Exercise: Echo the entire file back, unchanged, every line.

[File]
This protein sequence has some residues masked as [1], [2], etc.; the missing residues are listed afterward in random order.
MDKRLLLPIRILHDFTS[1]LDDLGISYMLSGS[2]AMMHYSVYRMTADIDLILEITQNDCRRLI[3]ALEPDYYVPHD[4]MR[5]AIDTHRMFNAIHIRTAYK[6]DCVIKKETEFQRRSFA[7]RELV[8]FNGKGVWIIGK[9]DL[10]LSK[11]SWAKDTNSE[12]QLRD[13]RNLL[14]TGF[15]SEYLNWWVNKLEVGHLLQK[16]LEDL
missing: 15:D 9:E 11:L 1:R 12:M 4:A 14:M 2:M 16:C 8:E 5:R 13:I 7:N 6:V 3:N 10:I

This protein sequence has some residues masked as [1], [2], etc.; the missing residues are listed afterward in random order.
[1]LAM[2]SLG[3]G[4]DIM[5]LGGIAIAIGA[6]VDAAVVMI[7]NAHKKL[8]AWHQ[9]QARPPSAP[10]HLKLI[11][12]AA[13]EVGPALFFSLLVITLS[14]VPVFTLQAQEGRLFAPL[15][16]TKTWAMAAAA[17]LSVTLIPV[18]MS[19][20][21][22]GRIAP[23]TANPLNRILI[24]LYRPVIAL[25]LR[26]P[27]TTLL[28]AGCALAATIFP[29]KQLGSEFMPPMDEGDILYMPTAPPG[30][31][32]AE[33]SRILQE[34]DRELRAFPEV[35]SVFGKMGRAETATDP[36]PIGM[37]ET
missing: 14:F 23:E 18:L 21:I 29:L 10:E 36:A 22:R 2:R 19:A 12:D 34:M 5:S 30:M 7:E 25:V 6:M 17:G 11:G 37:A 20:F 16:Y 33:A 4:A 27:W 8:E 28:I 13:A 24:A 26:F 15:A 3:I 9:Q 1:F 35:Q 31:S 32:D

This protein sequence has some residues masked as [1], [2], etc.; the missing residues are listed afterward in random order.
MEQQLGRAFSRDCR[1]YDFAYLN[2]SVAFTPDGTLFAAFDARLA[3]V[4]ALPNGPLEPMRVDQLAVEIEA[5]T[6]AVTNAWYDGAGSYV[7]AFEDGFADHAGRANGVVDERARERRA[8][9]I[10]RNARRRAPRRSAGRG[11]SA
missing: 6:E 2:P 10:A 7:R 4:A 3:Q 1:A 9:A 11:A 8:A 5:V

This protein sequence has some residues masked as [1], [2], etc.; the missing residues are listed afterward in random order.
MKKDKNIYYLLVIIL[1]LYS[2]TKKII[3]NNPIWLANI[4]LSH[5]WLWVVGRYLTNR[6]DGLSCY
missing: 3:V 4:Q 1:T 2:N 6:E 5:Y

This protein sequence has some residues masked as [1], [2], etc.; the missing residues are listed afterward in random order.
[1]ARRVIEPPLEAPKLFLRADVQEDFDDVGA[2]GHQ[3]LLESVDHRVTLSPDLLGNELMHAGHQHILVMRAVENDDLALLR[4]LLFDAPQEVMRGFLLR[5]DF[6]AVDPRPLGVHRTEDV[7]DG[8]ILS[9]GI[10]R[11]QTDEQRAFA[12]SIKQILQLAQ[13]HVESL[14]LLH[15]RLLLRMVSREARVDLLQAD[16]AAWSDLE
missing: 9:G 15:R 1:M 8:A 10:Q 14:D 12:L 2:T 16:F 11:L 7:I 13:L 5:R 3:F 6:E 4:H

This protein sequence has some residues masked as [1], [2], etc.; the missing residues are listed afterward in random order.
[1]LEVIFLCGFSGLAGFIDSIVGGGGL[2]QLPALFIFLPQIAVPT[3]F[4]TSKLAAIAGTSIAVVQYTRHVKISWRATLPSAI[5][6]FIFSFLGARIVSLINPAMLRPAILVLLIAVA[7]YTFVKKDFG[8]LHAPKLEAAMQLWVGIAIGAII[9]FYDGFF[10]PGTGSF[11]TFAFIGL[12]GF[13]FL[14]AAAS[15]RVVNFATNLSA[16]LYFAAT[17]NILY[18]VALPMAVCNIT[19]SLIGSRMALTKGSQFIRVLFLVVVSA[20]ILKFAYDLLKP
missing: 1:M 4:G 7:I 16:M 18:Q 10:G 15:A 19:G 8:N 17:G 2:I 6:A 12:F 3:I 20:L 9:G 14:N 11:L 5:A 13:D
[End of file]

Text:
This protein sequence has some residues masked as [1], [2], etc.; the missing residues are listed afterward in random order.
MDKRLLLPIRILHDFTS[1]LDDLGISYMLSGS[2]AMMHYSVYRMTADIDLILEITQNDCRRLI[3]ALEPDYYVPHD[4]MR[5]AIDTHRMFNAIHIRTAYK[6]DCVIKKETEFQRRSFA[7]RELV[8]FNGKGVWIIGK[9]DL[10]LSK[11]SWAKDTNSE[12]QLRD[13]RNLL[14]TGF[15]SEYLNWWVNKLEVGHLLQK[16]LEDL
missing: 15:D 9:E 11:L 1:R 12:M 4:A 14:M 2:M 16:C 8:E 5:R 13:I 7:N 6:V 3:N 10:I

This protein sequence has some residues masked as [1], [2], etc.; the missing residues are listed afterward in random order.
[1]LAM[2]SLG[3]G[4]DIM[5]LGGIAIAIGA[6]VDAAVVMI[7]NAHKKL[8]AWHQ[9]QARPPSAP[10]HLKLI[11][12]AA[13]EVGPALFFSLLVITLS[14]VPVFTLQAQEGRLFAPL[15][16]TKTWAMAAAA[17]LSVTLIPV[18]MS[19][20][21][22]GRIAP[23]TANPLNRILI[24]LYRPVIAL[25]LR[26]P[27]TTLL[28]AGCALAATIFP[29]KQLGSEFMPPMDEGDILYMPTAPPG[30][31][32]AE[33]SRILQE[34]DRELRAFPEV[35]SVFGKMGRAETATDP[36]PIGM[37]ET
missing: 14:F 23:E 18:L 21:I 29:L 10:E 36:A 22:R 2:R 19:A 12:D 34:M 5:S 30:M 7:E 25:V 6:M 17:G 11:G 37:A 20:F 16:Y 33:A 4:A 27:W 8:E 28:I 13:A 24:A 26:F 15:A 3:I 9:Q 1:F 35:Q 31:S 32:D

This protein sequence has some residues masked as [1], [2], etc.; the missing residues are listed afterward in random order.
MEQQLGRAFSRDCR[1]YDFAYLN[2]SVAFTPDGTLFAAFDARLA[3]V[4]ALPNGPLEPMRVDQLAVEIEA[5]T[6]AVTNAWYDGAGSYV[7]AFEDGFADHAGRANGVVDERARERRA[8][9]I[10]RNARRRAPRRSAGRG[11]SA
missing: 6:E 2:P 10:A 7:R 4:A 3:Q 1:A 9:A 11:A 8:A 5:V

This protein sequence has some residues masked as [1], [2], etc.; the missing residues are listed afterward in random order.
MKKDKNIYYLLVIIL[1]LYS[2]TKKII[3]NNPIWLANI[4]LSH[5]WLWVVGRYLTNR[6]DGLSCY
missing: 3:V 4:Q 1:T 2:N 6:E 5:Y

This protein sequence has some residues masked as [1], [2], etc.; the missing residues are listed afterward in random order.
[1]ARRVIEPPLEAPKLFLRADVQEDFDDVGA[2]GHQ[3]LLESVDHRVTLSPDLLGNELMHAGHQHILVMRAVENDDLALLR[4]LLFDAPQEVMRGFLLR[5]DF[6]AVDPRPLGVHRTEDV[7]DG[8]ILS[9]GI[10]R[11]QTDEQRAFA[12]SIKQILQLAQ[13]HVESL[14]LLH[15]RLLLRMVSREARVDLLQAD[16]AAWSDLE
missing: 9:G 15:R 1:M 8:A 10:Q 14:D 12:L 2:T 16:F 11:L 7:I 13:L 5:R 3:F 6:E 4:H

This protein sequence has some residues masked as [1], [2], etc.; the missing residues are listed afterward in random order.
[1]LEVIFLCGFSGLAGFIDSIVGGGGL[2]QLPALFIFLPQIAVPT[3]F[4]TSKLAAIAGTSIAVVQYTRHVKISWRATLPSAI[5][6]FIFSFLGARIVSLINPAMLRPAILVLLIAVA[7]YTFVKKDFG[8]LHAPKLEAAMQLWVGIAIGAII[9]FYDGFF[10]PGTGSF[11]TFAFIGL[12]GF[13]FL[14]AAAS[15]RVVNFATNLSA[16]LYFAAT[17]NILY[18]VALPMAVCNIT[19]SLIGSRMALTKGSQFIRVLFLVVVSA[20]ILKFAYDLLKP
missing: 1:M 4:G 7:I 16:M 18:Q 10:G 15:A 19:G 8:N 17:G 2:I 6:A 12:F 3:I 20:L 9:G 14:N 11:L 5:A 13:D